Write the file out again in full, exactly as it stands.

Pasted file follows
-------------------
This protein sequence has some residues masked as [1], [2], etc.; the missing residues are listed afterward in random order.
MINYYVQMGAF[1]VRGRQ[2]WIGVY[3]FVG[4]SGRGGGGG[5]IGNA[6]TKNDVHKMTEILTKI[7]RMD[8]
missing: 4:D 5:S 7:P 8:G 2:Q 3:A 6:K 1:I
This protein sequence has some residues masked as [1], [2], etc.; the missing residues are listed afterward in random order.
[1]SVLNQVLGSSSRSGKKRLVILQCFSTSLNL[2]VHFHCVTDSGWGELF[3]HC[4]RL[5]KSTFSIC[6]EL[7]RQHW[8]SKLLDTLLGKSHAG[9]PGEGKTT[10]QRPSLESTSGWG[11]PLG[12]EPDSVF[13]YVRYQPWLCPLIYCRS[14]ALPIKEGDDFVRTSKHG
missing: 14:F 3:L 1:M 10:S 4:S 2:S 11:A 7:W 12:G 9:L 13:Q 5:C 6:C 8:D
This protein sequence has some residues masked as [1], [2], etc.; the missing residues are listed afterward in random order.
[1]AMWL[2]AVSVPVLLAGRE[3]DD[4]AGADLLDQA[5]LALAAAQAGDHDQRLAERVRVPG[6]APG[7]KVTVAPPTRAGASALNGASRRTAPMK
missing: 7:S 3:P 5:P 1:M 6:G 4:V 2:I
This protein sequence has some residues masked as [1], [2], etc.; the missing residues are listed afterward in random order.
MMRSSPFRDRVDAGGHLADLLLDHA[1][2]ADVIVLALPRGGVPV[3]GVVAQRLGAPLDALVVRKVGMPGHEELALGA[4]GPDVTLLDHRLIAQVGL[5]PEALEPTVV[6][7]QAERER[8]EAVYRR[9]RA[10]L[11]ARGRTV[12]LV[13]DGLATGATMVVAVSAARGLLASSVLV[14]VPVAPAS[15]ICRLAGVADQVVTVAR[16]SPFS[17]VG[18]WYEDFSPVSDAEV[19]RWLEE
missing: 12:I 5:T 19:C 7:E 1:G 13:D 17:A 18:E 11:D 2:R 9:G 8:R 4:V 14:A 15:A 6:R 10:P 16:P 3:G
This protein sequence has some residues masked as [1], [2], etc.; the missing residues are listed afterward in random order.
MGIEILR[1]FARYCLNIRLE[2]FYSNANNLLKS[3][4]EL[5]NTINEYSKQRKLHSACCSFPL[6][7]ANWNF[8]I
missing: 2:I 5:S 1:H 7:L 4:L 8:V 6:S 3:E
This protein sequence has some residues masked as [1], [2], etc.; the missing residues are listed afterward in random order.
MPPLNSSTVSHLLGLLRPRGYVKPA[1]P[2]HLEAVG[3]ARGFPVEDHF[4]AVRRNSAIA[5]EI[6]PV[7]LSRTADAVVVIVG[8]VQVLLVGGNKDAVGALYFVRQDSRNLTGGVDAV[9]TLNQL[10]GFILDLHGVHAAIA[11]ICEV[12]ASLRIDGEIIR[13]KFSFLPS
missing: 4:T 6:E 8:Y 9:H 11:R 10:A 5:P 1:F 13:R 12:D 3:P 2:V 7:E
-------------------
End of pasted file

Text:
This protein sequence has some residues masked as [1], [2], etc.; the missing residues are listed afterward in random order.
MINYYVQMGAF[1]VRGRQ[2]WIGVY[3]FVG[4]SGRGGGGG[5]IGNA[6]TKNDVHKMTEILTKI[7]RMD[8]
missing: 4:D 5:S 7:P 8:G 2:Q 3:A 6:K 1:I
This protein sequence has some residues masked as [1], [2], etc.; the missing residues are listed afterward in random order.
[1]SVLNQVLGSSSRSGKKRLVILQCFSTSLNL[2]VHFHCVTDSGWGELF[3]HC[4]RL[5]KSTFSIC[6]EL[7]RQHW[8]SKLLDTLLGKSHAG[9]PGEGKTT[10]QRPSLESTSGWG[11]PLG[12]EPDSVF[13]YVRYQPWLCPLIYCRS[14]ALPIKEGDDFVRTSKHG
missing: 14:F 3:L 1:M 10:S 4:S 2:S 11:A 7:W 12:G 9:L 13:Q 5:C 6:C 8:D
This protein sequence has some residues masked as [1], [2], etc.; the missing residues are listed afterward in random order.
[1]AMWL[2]AVSVPVLLAGRE[3]DD[4]AGADLLDQA[5]LALAAAQAGDHDQRLAERVRVPG[6]APG[7]KVTVAPPTRAGASALNGASRRTAPMK
missing: 7:S 3:P 5:P 1:M 6:G 4:V 2:I
This protein sequence has some residues masked as [1], [2], etc.; the missing residues are listed afterward in random order.
MMRSSPFRDRVDAGGHLADLLLDHA[1][2]ADVIVLALPRGGVPV[3]GVVAQRLGAPLDALVVRKVGMPGHEELALGA[4]GPDVTLLDHRLIAQVGL[5]PEALEPTVV[6][7]QAERER[8]EAVYRR[9]RA[10]L[11]ARGRTV[12]LV[13]DGLATGATMVVAVSAARGLLASSVLV[14]VPVAPAS[15]ICRLAGVADQVVTVAR[16]SPFS[17]VG[18]WYEDFSPVSDAEV[19]RWLEE
missing: 12:I 5:T 19:C 7:E 1:G 13:D 17:A 18:E 11:D 2:R 9:G 8:R 4:V 14:A 15:A 6:R 10:P 16:P 3:G
This protein sequence has some residues masked as [1], [2], etc.; the missing residues are listed afterward in random order.
MGIEILR[1]FARYCLNIRLE[2]FYSNANNLLKS[3][4]EL[5]NTINEYSKQRKLHSACCSFPL[6][7]ANWNF[8]I
missing: 2:I 5:S 1:H 7:L 4:L 8:V 6:S 3:E
This protein sequence has some residues masked as [1], [2], etc.; the missing residues are listed afterward in random order.
MPPLNSSTVSHLLGLLRPRGYVKPA[1]P[2]HLEAVG[3]ARGFPVEDHF[4]AVRRNSAIA[5]EI[6]PV[7]LSRTADAVVVIVG[8]VQVLLVGGNKDAVGALYFVRQDSRNLTGGVDAV[9]TLNQL[10]GFILDLHGVHAAIA[11]ICEV[12]ASLRIDGEIIR[13]KFSFLPS
missing: 4:T 6:E 8:Y 9:H 11:R 10:A 5:P 1:F 13:R 12:D 3:P 2:V 7:E